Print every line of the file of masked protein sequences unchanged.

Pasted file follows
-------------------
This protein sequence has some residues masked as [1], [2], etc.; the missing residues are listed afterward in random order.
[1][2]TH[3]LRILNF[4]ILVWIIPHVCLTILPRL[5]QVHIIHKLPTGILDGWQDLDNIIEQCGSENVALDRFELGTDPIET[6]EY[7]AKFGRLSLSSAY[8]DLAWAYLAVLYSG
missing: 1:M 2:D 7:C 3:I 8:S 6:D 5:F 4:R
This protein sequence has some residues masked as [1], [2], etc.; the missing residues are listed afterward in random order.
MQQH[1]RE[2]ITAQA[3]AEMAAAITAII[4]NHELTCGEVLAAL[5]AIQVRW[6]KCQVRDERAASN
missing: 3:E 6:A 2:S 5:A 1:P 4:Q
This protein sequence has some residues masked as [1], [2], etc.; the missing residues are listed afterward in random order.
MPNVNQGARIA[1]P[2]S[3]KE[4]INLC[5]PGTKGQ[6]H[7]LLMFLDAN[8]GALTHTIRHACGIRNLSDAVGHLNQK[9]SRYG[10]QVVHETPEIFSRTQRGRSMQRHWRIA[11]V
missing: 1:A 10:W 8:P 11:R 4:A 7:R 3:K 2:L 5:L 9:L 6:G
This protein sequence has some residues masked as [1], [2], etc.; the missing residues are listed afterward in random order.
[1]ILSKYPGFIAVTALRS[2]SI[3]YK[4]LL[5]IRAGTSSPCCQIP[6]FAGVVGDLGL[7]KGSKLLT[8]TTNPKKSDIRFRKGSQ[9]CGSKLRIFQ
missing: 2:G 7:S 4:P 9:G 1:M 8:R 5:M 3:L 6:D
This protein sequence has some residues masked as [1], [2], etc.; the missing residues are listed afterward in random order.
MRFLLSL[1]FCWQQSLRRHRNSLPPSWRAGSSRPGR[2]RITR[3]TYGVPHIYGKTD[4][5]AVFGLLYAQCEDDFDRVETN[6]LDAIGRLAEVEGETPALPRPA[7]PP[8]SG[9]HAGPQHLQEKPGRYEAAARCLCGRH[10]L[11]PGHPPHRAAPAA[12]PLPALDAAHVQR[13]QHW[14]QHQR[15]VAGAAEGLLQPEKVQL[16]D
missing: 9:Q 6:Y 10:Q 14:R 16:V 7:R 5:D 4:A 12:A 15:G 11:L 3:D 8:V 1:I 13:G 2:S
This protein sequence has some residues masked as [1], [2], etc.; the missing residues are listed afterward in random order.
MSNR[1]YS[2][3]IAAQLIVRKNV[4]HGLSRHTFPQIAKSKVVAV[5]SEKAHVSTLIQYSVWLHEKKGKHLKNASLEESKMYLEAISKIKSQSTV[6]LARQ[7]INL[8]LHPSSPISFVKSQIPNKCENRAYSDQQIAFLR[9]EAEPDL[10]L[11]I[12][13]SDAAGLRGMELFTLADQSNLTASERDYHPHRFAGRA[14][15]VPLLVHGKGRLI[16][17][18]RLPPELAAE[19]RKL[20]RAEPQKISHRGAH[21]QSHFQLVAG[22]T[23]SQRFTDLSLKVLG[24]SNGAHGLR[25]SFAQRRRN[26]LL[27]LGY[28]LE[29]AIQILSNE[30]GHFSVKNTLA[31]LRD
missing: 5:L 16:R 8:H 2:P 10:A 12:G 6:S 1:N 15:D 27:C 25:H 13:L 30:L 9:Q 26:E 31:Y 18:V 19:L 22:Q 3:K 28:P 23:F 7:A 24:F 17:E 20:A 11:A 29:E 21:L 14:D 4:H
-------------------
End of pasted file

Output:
This protein sequence has some residues masked as [1], [2], etc.; the missing residues are listed afterward in random order.
[1][2]TH[3]LRILNF[4]ILVWIIPHVCLTILPRL[5]QVHIIHKLPTGILDGWQDLDNIIEQCGSENVALDRFELGTDPIET[6]EY[7]AKFGRLSLSSAY[8]DLAWAYLAVLYSG
missing: 1:M 2:D 7:C 3:I 8:S 6:D 5:F 4:R
This protein sequence has some residues masked as [1], [2], etc.; the missing residues are listed afterward in random order.
MQQH[1]RE[2]ITAQA[3]AEMAAAITAII[4]NHELTCGEVLAAL[5]AIQVRW[6]KCQVRDERAASN
missing: 3:E 6:A 2:S 5:A 1:P 4:Q
This protein sequence has some residues masked as [1], [2], etc.; the missing residues are listed afterward in random order.
MPNVNQGARIA[1]P[2]S[3]KE[4]INLC[5]PGTKGQ[6]H[7]LLMFLDAN[8]GALTHTIRHACGIRNLSDAVGHLNQK[9]SRYG[10]QVVHETPEIFSRTQRGRSMQRHWRIA[11]V
missing: 1:A 10:W 8:P 11:R 4:A 7:R 3:K 2:L 5:L 9:L 6:G
This protein sequence has some residues masked as [1], [2], etc.; the missing residues are listed afterward in random order.
[1]ILSKYPGFIAVTALRS[2]SI[3]YK[4]LL[5]IRAGTSSPCCQIP[6]FAGVVGDLGL[7]KGSKLLT[8]TTNPKKSDIRFRKGSQ[9]CGSKLRIFQ
missing: 2:G 7:S 4:P 9:G 1:M 8:R 5:M 3:L 6:D
This protein sequence has some residues masked as [1], [2], etc.; the missing residues are listed afterward in random order.
MRFLLSL[1]FCWQQSLRRHRNSLPPSWRAGSSRPGR[2]RITR[3]TYGVPHIYGKTD[4][5]AVFGLLYAQCEDDFDRVETN[6]LDAIGRLAEVEGETPALPRPA[7]PP[8]SG[9]HAGPQHLQEKPGRYEAAARCLCGRH[10]L[11]PGHPPHRAAPAA[12]PLPALDAAHVQR[13]QHW[14]QHQR[15]VAGAAEGLLQPEKVQL[16]D
missing: 9:Q 6:Y 10:Q 14:R 16:V 7:R 5:D 4:A 12:A 15:G 11:L 3:D 8:V 1:I 13:G 2:S
This protein sequence has some residues masked as [1], [2], etc.; the missing residues are listed afterward in random order.
MSNR[1]YS[2][3]IAAQLIVRKNV[4]HGLSRHTFPQIAKSKVVAV[5]SEKAHVSTLIQYSVWLHEKKGKHLKNASLEESKMYLEAISKIKSQSTV[6]LARQ[7]INL[8]LHPSSPISFVKSQIPNKCENRAYSDQQIAFLR[9]EAEPDL[10]L[11]I[12][13]SDAAGLRGMELFTLADQSNLTASERDYHPHRFAGRA[14][15]VPLLVHGKGRLI[16][17][18]RLPPELAAE[19]RKL[20]RAEPQKISHRGAH[21]QSHFQLVAG[22]T[23]SQRFTDLSLKVLG[24]SNGAHGLR[25]SFAQRRRN[26]LL[27]LGY[28]LE[29]AIQILSNE[30]GHFSVKNTLA[31]LRD
missing: 5:L 16:R 8:H 2:P 10:A 12:G 6:S 1:N 15:D 27:C 25:H 13:L 30:L 9:Q 26:E 31:Y 18:V 19:L 22:Q 3:K 28:P 23:F 7:A 24:F 17:E 20:A 11:A 29:E 21:L 14:D 4:H